Representative democracy has never been sufficient to formulate informed and legitimate legislation and policies. Elected representatives and governing institutions have always required help from civil society:
Civil Society 1.0: The town hall meeting. Everyone gets together in a room and debates directly with the elected representative. A robust and independent media is also indispensable.
Civil Society 2.0: In response to the growing complexity of society and policy issues a whole group of organizations grew up to inform policy. Think tanks, academic institutes, issue advocacy nonprofits, and industry associations, achieved power and influence by filling gaps and finding niches to influence policy through research, proposing and opposing policy, and representing core constituencies and providing issues expertise.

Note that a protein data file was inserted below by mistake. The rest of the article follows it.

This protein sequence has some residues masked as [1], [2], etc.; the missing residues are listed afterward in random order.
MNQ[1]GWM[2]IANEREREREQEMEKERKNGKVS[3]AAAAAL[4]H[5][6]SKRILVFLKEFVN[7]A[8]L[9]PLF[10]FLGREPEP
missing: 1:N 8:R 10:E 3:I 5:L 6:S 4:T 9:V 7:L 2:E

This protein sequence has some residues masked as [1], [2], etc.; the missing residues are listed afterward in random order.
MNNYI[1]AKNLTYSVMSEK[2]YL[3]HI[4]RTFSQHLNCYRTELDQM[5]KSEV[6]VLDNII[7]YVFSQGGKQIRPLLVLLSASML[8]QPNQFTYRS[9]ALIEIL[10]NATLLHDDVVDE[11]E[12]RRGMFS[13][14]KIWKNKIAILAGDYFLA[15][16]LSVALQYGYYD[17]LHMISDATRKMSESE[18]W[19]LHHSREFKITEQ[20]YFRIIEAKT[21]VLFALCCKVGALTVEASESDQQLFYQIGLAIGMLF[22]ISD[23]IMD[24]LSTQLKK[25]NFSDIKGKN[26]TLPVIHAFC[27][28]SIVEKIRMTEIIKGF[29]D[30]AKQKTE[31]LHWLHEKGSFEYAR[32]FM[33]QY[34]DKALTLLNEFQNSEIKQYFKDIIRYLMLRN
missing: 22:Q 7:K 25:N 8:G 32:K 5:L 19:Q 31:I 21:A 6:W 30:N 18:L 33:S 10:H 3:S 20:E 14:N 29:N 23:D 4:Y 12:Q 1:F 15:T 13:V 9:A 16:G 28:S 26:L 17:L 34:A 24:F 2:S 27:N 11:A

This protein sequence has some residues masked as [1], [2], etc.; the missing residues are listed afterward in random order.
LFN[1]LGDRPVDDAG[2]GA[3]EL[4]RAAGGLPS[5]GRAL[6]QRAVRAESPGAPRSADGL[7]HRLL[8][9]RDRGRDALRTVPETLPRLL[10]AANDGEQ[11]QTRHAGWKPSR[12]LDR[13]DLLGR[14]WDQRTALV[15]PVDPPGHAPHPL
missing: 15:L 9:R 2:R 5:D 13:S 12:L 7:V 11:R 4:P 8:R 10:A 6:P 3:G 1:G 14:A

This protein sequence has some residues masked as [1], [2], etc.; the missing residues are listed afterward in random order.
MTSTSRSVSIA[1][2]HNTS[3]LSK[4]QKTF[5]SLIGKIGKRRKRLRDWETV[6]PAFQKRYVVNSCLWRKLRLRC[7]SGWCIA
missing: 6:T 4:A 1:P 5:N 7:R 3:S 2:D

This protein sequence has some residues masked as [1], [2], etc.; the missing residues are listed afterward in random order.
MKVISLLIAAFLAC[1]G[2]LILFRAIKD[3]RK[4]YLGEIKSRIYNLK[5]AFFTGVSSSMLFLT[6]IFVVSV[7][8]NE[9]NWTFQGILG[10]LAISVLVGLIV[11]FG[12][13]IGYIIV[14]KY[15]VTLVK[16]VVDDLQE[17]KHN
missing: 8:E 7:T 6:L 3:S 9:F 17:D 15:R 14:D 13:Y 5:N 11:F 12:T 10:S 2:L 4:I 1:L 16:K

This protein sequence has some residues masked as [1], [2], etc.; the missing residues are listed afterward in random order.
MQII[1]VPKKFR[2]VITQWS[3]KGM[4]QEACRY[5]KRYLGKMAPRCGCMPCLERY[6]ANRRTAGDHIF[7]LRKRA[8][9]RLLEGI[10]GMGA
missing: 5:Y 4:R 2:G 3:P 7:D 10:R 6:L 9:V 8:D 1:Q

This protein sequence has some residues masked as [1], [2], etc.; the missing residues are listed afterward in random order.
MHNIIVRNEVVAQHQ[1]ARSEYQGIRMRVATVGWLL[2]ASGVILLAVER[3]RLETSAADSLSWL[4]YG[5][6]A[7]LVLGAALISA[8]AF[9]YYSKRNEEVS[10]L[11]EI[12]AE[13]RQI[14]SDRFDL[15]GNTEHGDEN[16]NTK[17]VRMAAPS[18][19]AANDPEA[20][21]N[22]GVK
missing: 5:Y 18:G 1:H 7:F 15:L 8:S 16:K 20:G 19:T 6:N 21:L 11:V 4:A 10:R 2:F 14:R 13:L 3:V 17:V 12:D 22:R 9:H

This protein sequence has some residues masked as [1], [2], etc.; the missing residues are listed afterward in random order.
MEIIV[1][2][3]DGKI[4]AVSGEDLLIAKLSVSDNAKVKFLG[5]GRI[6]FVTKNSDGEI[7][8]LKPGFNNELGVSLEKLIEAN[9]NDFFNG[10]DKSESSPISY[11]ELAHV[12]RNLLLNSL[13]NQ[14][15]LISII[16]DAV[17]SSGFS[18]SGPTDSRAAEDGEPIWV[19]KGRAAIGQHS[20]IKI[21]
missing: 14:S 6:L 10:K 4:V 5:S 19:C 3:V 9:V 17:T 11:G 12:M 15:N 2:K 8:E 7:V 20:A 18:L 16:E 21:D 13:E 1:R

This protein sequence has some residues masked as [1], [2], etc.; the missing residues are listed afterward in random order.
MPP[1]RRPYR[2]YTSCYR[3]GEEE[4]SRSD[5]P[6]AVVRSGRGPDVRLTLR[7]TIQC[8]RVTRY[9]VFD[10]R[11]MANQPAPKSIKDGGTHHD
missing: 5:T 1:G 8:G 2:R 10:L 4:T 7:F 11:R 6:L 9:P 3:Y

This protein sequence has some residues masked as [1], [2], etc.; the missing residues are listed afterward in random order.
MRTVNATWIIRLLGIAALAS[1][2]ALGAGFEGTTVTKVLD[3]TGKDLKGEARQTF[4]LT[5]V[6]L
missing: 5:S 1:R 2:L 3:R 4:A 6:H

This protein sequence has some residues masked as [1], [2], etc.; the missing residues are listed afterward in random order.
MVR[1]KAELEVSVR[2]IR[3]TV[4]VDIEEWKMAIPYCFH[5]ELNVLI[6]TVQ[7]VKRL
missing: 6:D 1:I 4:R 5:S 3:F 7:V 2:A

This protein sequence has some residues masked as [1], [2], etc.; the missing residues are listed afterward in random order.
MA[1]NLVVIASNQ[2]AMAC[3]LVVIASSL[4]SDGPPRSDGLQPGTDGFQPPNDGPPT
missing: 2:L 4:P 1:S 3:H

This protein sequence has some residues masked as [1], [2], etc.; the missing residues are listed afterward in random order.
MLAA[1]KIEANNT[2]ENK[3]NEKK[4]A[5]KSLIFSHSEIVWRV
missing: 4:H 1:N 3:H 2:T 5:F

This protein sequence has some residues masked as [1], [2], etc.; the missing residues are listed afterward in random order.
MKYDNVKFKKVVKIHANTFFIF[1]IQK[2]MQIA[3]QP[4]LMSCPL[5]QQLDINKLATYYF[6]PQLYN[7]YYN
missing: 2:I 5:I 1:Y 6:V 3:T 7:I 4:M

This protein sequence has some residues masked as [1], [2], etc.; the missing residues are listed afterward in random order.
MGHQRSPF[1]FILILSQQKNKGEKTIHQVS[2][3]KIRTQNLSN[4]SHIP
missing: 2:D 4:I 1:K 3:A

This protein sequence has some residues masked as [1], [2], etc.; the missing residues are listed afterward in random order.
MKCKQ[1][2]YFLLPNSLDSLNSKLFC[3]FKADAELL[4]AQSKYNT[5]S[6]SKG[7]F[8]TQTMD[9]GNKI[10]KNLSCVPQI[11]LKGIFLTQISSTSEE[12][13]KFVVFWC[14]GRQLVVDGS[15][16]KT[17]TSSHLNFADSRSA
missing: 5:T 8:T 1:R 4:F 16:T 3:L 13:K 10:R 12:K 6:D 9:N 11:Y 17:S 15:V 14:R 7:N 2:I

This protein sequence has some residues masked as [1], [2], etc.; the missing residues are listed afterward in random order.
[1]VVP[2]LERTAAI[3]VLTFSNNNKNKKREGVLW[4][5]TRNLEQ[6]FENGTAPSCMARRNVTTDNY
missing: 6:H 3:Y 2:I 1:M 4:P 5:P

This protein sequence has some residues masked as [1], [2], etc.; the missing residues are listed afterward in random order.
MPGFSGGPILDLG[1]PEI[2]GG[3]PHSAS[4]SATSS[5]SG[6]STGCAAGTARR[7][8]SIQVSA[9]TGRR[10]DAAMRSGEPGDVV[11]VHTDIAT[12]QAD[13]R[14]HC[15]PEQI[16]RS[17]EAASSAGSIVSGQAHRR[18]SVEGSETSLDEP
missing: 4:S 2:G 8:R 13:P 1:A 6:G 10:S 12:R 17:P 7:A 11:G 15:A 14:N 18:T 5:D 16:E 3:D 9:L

Civil Society 3.0: Cross cutting persistent issues such as poverty and emerging issues such as climate change adaptation require means to build consensus and collective action that overwhelm Civil Society 2.0 actors. The the experts and institutions for 20th century policy problems lack the flexibility, creativity, and legitimacy to address 21st century challenges unaided. Blogging and social media allow for new thought leaders and influencers to grow and online forums facilitate dialogue and organization. Increasingly, ideas will be crowd sourced (e.g. MIT Climate CoLab) and cross cutting issues will be addressed, not by building wholly new organizations and expertise, but rather by reorganizing existing actors, often those active in Civil Society 2.0. Increasingly important are “systems leadership” and “collective impact” facilitated by organizations (e.g. FSG and The Intersector Project) and embedded in “backbone organizations” (such as the Greater Cincinnati Foundation).